Railroad Surveys, Government
RAILROAD SURVEYS, GOVERNMENT
RAILROAD SURVEYS, GOVERNMENT. Interest in a railroad to the Pacific coast became keen and widespread after the territorial expansion resulting from the Mexican cession of 1848. The question of the best route became the subject of a great deal of discussion, especially since each state along the Mississippi and most midwestern cities evinced an interest in the selection.
In 1853 Congress added the sum of $150,000 to an army appropriation bill to defray the expenses of surveying feasible routes to the Pacific. Under the direction of Jefferson Davis, secretary of war, five routes were surveyed. The northernmost survey ran from Saint Paul to the mouth of the Columbia River. A party under Lt. E. G. Beckwith secured data for a route generally along the emigrant trail to California. Capt. John W. Gunnison surveyed a difficult route between the thirty-eighth and thirty-ninth parallels. Lt. Amiel W. Whipple conducted a survey following the thirty-fifth parallel from Fort Smith, in western Arkansas, to Los Angeles. Finally, parties under Capt. John Pope, Lt. John G. Parke, and others explored a far southern route along the thirty-second parallel.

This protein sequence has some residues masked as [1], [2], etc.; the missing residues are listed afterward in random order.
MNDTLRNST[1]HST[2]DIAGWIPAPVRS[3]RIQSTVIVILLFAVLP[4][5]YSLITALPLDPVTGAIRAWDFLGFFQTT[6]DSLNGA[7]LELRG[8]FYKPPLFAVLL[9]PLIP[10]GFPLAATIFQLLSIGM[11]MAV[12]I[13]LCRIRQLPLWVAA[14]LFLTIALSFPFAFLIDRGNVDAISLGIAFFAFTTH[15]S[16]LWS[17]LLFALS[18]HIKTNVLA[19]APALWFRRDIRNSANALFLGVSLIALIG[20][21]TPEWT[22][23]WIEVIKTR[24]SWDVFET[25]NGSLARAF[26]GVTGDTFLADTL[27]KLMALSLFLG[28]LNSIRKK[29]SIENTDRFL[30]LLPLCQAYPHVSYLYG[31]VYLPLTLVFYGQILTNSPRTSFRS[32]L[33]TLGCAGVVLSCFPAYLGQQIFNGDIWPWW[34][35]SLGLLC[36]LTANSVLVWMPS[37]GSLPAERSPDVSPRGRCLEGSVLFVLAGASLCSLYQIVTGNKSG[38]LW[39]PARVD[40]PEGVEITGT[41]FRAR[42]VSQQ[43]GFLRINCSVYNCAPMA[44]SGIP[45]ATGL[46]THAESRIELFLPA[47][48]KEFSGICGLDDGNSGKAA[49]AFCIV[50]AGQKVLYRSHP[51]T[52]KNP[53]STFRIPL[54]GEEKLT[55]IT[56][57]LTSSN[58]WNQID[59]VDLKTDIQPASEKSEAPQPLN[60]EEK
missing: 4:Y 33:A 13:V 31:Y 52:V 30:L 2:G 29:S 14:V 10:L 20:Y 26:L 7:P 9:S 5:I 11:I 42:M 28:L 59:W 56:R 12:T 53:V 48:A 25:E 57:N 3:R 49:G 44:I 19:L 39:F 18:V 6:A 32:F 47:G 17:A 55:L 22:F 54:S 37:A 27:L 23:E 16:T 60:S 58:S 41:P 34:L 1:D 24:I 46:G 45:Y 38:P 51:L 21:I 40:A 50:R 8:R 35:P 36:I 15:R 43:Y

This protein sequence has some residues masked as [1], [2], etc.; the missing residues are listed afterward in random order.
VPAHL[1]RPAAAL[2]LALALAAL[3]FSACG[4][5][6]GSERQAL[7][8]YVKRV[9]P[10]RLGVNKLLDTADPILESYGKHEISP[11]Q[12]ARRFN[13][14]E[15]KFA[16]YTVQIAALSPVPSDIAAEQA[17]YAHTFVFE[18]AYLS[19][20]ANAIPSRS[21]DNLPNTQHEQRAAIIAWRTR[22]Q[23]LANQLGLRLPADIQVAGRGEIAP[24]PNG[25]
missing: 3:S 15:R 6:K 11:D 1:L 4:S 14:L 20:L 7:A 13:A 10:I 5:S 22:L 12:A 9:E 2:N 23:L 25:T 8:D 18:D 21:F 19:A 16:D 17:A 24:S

The survey reports, later published in copiously illustrated volumes, contributed greatly to geographical and scientific knowledge concerning the Far West. But the surveys themselves did not bring agreement about a route. Davis championed the southernmost survey, but sectional rivalry was too great to permit the choice of a route until after the southern states had seceded from the Union. When the Pacific Railroad Bill was adopted in 1862, the central route from the western border of Iowa to the California-Nevada line was chosen for the construction of the transcontinental railroad.
Goetzmann, William H. Army Exploration in the American West. Austin: Texas State Historical Association 1991.
Wallace, Edward S. The Great Reconnaissance: Soldiers, Artists, and Scientists on the Frontier, 1848–1861. Boston: Little, Brown, 1955.
Dan E.Clark/f. h.